JIS News

European Union agriculture ministers opened talks in Brussels today (Nov. 22) aimed at reaching a consensus on how to bring its sugar subsidy programme in line with World Trade Organization (WTO) rules.
The meeting was chaired by Britain’s Farm Minister Margaret Beckett, who, while sticking to the European Commission’s proposal of a 39 per cent price cut in the price paid for sugar from domestic growers, Jamaica and other African Caribbean and Pacific (ACP) countries, suggested that the cut should be phased in over a four-year period starting in 2006.
However, at least seven EU countries remain opposed to the planned reforms. Jamaican and many former colonies, which enjoy preferential access for sugar products in the European market, are calling for a reduction of no more than 19 per cent and want the price reductions to be phased in over an eight-year period. The ACP countries also want special access to remain intact for two years until the cuts are phased in.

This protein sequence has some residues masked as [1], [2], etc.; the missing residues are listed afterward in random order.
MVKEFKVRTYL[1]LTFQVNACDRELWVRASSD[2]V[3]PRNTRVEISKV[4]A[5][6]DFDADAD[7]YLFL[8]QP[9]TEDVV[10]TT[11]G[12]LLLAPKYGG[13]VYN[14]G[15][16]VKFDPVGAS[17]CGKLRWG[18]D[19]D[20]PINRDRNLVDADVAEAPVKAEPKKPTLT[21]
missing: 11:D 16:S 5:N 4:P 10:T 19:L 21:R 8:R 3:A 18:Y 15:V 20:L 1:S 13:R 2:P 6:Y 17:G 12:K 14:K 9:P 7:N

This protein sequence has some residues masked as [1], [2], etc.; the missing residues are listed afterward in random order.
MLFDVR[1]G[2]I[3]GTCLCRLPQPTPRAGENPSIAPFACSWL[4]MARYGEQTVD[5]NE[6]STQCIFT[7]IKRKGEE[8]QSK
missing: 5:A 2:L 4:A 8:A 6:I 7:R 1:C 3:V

With the proposed 39 per cent cut, Jamaica, Barbados, Guyana, and Trinidad, the Caribbean’s leading sugar producers, will lose an estimated 93 million euros (US$110 million) annually.
The EU is pursuing an overhaul of sugar sector after the WTO ruled that its subsidy programme, which held sugar prices at three times the global market price and imposed hefty import tariffs, was unfair to other world producers. It has until May next year to reform its sugar aid programme.
The WTO in its ruling, said that the EU aid programme was unfair, as it facilitated the paid out of export subsidies to get millions of tons of sugar off its market, helping to keep EU prices high and support Europe’s farmers.
EU Agriculture Commissioner, Mariann Fischer Boel, argued that the reform was needed to ensure that the EU’s sugar-farming sector remained viable and to show the EU’s trade partners that it was willing to open up its market to international competition. The current sugar subsidy programme runs out in 2006.
Some 325,000 European farmers grow beet sugar. France, Germany and Poland are the biggest producers.
Italy, Spain, Ireland, Greece, Portugal, Finland and Poland, among others, are vocal opponents to the reform, arguing it will decimate their beet-sugar farmers and have formed a blocking minority.